MLB’s London Series presents a real opportunity to grow baseball overseas

The Chicago Cubs are taking their recent hot streak — 10 wins in their last 12 games — and bringing it back to a familiar old stomping ground.


Fine, maybe it’s not quite so familiar. After all, the last time the Cubs played in the English capital was a mere 134 years ago, the team was still called the Chicago White Stockings and the trip involved a nerve-shredding boat trip in turbulent weather across the Channel from France.

Team owner Albert Spalding was determined to take baseball to the world and persuaded his players to set off on a global tour of impressive shipping logistics, spanning the United Kingdom and Europe, and far-flung locations such as Sri Lanka, Egypt and Australia.

Now, as MLB effectively tries to mimic Spalding’s prescient vision by transporting the game to less familiar parts, London and the Cubs will be reunited once more.

Over a two-game series this weekend, Chicago will take on the St. Louis Cardinals (Saturday’s game taking place at 1:10 p.m. ET on FOX and the FOX Sports app) at London Stadium, which hosted the ceremonies for the 2012 Olympics before being repurposed as the home for English Premier League soccer team West Ham United.

Broadening your reach is almost compulsory business sense for enterprising sports leagues in the modern age, with the NFL having played regular-season games in London since 2007 and the NBA taking similar steps to international destinations.

MLB’s attempts had to be briefly put on pause and this is the resumption. Four years ago, the New York Yankees and Boston Red Sox played a regular-season series at London Stadium and the idea met with enough initial success for a Cubs-Cardinals tilt to be booked for the following year, only for COVID-19 and all its disruptions to ice the idea — until now.

With the venue built for track and adapted for soccer, the field configurations needed some creative work, and the area reserved for foul territory is far smaller than in 2019, mostly to increase the home-run distance.

After all, the Yankees and Red Sox combined for a whopping 50 runs over those two games, though if we’re being honest, when bringing the sport to a new audience an abundance of slugging action is probably a good thing. For TV viewers, the series will also mark the debut of Derek Jeter as a member of the FOX MLB studio team.

[Thosar: How Derek Jeter is preparing for broadcast career, plus his thoughts on the Yankees]

Alex Rodriguez, David Ortiz and the ‘MLB on FOX’ crew get festive for MLB London Series

“I don’t take for granted that (this is) a special treat,” Cubs manager David Ross told “We get to go to a cool venue in London and have fun and play a rivalry game over there in front of fans who don’t get to experience baseball. That’s good for our game, that’s good for us, that’s good for our young guys, that’s a good experience.”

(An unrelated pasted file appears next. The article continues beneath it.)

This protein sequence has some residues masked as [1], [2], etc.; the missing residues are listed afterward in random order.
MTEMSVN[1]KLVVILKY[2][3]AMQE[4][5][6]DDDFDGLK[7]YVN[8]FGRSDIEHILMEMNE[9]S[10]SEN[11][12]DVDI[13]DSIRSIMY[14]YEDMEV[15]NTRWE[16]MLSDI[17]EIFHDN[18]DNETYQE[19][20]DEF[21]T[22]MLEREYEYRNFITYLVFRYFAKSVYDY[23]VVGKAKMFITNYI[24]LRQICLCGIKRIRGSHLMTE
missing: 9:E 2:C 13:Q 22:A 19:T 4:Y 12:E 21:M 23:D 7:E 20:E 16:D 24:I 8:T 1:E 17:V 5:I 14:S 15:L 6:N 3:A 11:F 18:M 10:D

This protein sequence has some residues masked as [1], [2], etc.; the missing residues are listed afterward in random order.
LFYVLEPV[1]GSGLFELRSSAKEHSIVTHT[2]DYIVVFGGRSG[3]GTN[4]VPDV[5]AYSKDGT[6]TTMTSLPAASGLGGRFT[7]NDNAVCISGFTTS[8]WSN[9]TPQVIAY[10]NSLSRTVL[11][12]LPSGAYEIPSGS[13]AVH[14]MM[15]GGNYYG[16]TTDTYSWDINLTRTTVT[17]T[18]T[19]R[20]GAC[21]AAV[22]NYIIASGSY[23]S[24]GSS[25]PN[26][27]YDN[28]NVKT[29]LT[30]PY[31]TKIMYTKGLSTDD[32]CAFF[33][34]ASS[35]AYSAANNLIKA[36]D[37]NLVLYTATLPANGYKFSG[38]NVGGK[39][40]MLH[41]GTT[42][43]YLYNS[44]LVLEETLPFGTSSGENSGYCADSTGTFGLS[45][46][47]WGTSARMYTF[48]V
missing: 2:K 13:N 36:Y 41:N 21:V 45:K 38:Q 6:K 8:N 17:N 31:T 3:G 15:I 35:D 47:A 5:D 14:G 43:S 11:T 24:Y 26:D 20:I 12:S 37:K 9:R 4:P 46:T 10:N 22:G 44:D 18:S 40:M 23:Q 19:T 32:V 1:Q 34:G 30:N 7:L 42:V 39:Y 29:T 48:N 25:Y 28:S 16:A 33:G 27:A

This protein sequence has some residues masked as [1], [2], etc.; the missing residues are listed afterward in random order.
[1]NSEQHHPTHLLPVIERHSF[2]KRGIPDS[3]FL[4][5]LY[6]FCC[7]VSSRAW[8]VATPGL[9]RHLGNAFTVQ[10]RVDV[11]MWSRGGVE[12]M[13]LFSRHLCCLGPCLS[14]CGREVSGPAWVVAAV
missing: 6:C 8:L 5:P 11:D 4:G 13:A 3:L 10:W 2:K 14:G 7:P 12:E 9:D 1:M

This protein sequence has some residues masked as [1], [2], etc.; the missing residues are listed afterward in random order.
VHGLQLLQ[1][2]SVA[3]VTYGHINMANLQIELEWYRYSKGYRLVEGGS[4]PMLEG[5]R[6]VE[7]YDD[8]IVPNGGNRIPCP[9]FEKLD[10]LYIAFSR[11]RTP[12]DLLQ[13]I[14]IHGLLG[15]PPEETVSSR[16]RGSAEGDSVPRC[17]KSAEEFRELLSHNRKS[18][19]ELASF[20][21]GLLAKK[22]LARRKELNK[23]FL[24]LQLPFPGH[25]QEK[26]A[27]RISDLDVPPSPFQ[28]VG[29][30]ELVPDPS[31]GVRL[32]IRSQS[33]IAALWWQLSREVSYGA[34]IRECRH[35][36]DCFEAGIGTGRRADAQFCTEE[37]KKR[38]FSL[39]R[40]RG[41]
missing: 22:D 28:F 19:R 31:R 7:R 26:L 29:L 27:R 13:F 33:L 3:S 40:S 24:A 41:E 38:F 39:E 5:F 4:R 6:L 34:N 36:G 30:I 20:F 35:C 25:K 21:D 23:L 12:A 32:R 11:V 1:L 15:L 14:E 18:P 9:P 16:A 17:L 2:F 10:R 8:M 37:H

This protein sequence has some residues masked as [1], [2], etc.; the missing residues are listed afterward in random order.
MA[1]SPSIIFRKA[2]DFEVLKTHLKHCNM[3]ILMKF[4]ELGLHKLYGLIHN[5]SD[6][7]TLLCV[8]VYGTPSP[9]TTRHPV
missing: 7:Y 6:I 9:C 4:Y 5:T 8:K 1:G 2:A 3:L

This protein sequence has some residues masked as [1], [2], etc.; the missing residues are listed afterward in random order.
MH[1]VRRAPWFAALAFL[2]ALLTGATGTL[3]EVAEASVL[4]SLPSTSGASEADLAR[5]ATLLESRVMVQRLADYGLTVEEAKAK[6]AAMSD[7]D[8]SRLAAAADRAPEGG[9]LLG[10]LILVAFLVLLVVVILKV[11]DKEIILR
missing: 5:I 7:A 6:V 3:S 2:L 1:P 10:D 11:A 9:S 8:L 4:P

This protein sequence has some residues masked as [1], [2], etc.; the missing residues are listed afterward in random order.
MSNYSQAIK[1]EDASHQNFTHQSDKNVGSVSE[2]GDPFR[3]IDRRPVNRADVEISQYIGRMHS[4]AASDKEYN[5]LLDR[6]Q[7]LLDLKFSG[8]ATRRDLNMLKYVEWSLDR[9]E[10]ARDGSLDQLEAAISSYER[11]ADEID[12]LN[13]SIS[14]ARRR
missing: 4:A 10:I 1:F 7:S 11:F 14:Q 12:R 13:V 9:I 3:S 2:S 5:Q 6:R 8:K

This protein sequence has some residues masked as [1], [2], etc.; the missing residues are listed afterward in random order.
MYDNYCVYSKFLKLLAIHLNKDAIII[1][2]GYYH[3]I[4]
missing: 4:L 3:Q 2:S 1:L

The sports media market is no less congested in the United Kingdom than it is here, which left MLB with a choice on how to market its offering. The best way, and the one it seems to have mostly followed, is to remain as authentic as possible.

American football has proven popular in the UK not because of supposed similarities between gridiron and rugby, but because it was pitched as its own unique thing. And partly because, not in spite of, the fact that the game is intrinsically American.

Just as so many Americans are avowed Anglophiles, enjoying everything from the Royal Family to Harry Styles to Premier League soccer and, yep, posh accents, so too do swarms of young and not-so-young Britons love the Kardashians (help), Beyonce, the NFL and Five Guys.

Baseball has avoided the trap of positioning itself as a replacement or alternative for the time-honored English pastime, cricket, and is being itself. While baseball is a small-time participation sport in Britain, with only around 60 clubs in the entire country, there is no reason why it can’t find some traction as an occasional viewing spectacle in London and deeper into Europe.

Old-school arguments about why certain nations haven’t adopted certain sports were long ago proven to be nonsense. Remember when you could constantly hear the aside that “Americans don’t like soccer?” How’d that work out?

When the NFL first went to London, more than one skeptic insisted Brits “wouldn’t ‘get’ American football.” More than 30 highly attended games later, this stands as another fallacy.

With baseball, one thing we can be sure of is that there won’t be talk of an expansion team across the pond any time soon, as the realities of a 162-game schedule would make so many trans-Atlantic flights an incurable headache.

More importantly, the thing to remember with such enterprises is that growth doesn’t all happen at once. It comes from showcasing the best of your product, and a storied Midwest rivalry is a meaningful way to do it. It is part of a process, as voiced by Cardinals pitcher Adam Wainwright, for whom playing in London will be a memorable part of his final season before retirement.

“Growing the sport is the goal of this whole thing,” Wainwright said. “Hopefully I get to help with that, and we leave with a whole bunch of new fans.

Martin Rogers is a columnist for FOX Sports and the author of the FOX Sports Insider newsletter. Follow him on Twitter @MRogersFOX and subscribe to the daily newsletter.

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